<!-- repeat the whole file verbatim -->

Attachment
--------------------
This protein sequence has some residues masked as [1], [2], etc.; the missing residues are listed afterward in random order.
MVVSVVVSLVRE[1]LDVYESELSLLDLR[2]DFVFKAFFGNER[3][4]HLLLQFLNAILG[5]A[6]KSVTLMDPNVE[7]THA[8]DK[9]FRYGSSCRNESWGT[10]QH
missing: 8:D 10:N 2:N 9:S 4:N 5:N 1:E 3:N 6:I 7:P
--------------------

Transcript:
This protein sequence has some residues masked as [1], [2], etc.; the missing residues are listed afterward in random order.
MVVSVVVSLVRE[1]LDVYESELSLLDLR[2]DFVFKAFFGNER[3][4]HLLLQFLNAILG[5]A[6]KSVTLMDPNVE[7]THA[8]DK[9]FRYGSSCRNESWGT[10]QH
missing: 8:D 10:N 2:N 9:S 4:N 5:N 1:E 3:N 6:I 7:P